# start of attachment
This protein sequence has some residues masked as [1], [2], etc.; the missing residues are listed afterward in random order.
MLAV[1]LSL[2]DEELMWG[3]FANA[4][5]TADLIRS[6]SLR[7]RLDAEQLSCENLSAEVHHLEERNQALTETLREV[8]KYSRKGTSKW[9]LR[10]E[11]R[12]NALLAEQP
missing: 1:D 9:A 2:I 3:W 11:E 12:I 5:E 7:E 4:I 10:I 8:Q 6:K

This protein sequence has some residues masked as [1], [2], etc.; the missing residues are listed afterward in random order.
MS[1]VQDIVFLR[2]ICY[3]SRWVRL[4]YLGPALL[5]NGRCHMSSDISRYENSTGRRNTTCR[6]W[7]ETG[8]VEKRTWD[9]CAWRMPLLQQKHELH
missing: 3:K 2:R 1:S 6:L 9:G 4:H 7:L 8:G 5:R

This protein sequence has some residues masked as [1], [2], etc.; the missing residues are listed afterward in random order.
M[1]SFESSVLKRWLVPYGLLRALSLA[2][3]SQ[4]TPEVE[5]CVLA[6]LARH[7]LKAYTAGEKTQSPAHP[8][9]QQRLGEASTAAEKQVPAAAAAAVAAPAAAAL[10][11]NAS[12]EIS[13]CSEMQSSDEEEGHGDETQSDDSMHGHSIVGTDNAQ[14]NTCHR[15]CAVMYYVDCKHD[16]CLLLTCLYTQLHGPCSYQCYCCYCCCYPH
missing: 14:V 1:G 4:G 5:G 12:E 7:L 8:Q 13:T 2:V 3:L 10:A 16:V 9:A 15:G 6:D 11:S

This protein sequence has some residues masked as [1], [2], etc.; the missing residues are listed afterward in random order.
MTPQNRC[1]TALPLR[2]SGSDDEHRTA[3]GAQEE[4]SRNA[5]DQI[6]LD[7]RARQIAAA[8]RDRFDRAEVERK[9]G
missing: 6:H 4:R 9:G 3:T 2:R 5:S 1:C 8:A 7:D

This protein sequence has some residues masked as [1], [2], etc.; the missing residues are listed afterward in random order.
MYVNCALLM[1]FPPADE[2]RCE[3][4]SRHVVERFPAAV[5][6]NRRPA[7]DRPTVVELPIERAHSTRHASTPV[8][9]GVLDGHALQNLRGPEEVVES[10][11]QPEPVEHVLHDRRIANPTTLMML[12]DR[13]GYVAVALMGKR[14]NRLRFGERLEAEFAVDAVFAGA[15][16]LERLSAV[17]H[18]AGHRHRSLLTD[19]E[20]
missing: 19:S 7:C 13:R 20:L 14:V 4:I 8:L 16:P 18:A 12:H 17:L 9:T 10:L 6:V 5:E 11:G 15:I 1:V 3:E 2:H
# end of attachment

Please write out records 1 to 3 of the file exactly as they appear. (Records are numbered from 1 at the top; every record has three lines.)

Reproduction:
This protein sequence has some residues masked as [1], [2], etc.; the missing residues are listed afterward in random order.
MLAV[1]LSL[2]DEELMWG[3]FANA[4][5]TADLIRS[6]SLR[7]RLDAEQLSCENLSAEVHHLEERNQALTETLREV[8]KYSRKGTSKW[9]LR[10]E[11]R[12]NALLAEQP
missing: 1:D 9:A 2:I 3:W 11:E 12:I 5:E 7:E 4:I 10:I 8:Q 6:K

This protein sequence has some residues masked as [1], [2], etc.; the missing residues are listed afterward in random order.
MS[1]VQDIVFLR[2]ICY[3]SRWVRL[4]YLGPALL[5]NGRCHMSSDISRYENSTGRRNTTCR[6]W[7]ETG[8]VEKRTWD[9]CAWRMPLLQQKHELH
missing: 3:K 2:R 1:S 6:L 9:G 4:H 7:L 8:G 5:R

This protein sequence has some residues masked as [1], [2], etc.; the missing residues are listed afterward in random order.
M[1]SFESSVLKRWLVPYGLLRALSLA[2][3]SQ[4]TPEVE[5]CVLA[6]LARH[7]LKAYTAGEKTQSPAHP[8][9]QQRLGEASTAAEKQVPAAAAAAVAAPAAAAL[10][11]NAS[12]EIS[13]CSEMQSSDEEEGHGDETQSDDSMHGHSIVGTDNAQ[14]NTCHR[15]CAVMYYVDCKHD[16]CLLLTCLYTQLHGPCSYQCYCCYCCCYPH
missing: 14:V 1:G 4:G 5:G 12:E 7:L 8:Q 13:T 2:V 3:L 10:A 16:V 9:A 15:G 6:D 11:S